Recently our 7 year old was chosen to be one of the storytellers from her class to present in front of all grade 1-3 classes, their teachers and invited parents. The stories were retellings of favourite fairy tales and books. Hers was also presented in French because she is in French immersion.
From the beginning, she worked hard to memorize her story and present it in a fun, interactive way. She made up voices for her characters (her book was a Piggie and Elephant story by Mo Willems, a series we love in this house. In French, they are called Emile et Lily!) and she practiced over an over. Her intention was to be chosen.
She was beaming with pride when selected, as were we. We had little intervention in her preparation, we listened when she practiced and helped queue her if she forgot which part she was at, but aside from that and going to the library to pick out and renew her book, we didn’t do much. It was all her. This wasn’t the first project she worked on with gusto, but it clearly was one that was especially important.
As I sat in the school library surrounded by the other parents of the speakers, I reflected on her personality and how I shouldn’t be surprised that she put so much effort into this project and was excited to take centre stage. The rest of us, including her brother and father, don’t typically like to take the spotlight in this way. She’s ready to jump in. Her sense of adventure and intrigue is something that we love most about her.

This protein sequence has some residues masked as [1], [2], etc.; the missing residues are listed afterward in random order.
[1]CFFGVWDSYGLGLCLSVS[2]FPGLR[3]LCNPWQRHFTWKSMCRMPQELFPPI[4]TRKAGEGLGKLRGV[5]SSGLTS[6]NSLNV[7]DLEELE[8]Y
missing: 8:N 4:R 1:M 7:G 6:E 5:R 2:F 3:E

On this day, she was selected to go first. That in itself is no easy task, and while she said she wasn’t really nervous, I could tell at first she was. She began and it was wonderful. She paused at one point, trying to remember what came next, and while I would have considered quitting or wanting to cry, she remembered and pushed through, taking an extended bow when it was all over.
My heart was bursting with pride and happiness for her. This child has a light that I hope she continues to share with the world and those around her. When it was all said and done that night, we watched the video that I recorded for her brother and dad. She smiled while watching it and when it was done told me she was happy with how well she did.
She should be. She worked hard and it was excellent. Once again, I need to learn from her and push through into my own leaps once and a while. Centre stage may be scary, but she proved it doesn’t have to be avoided.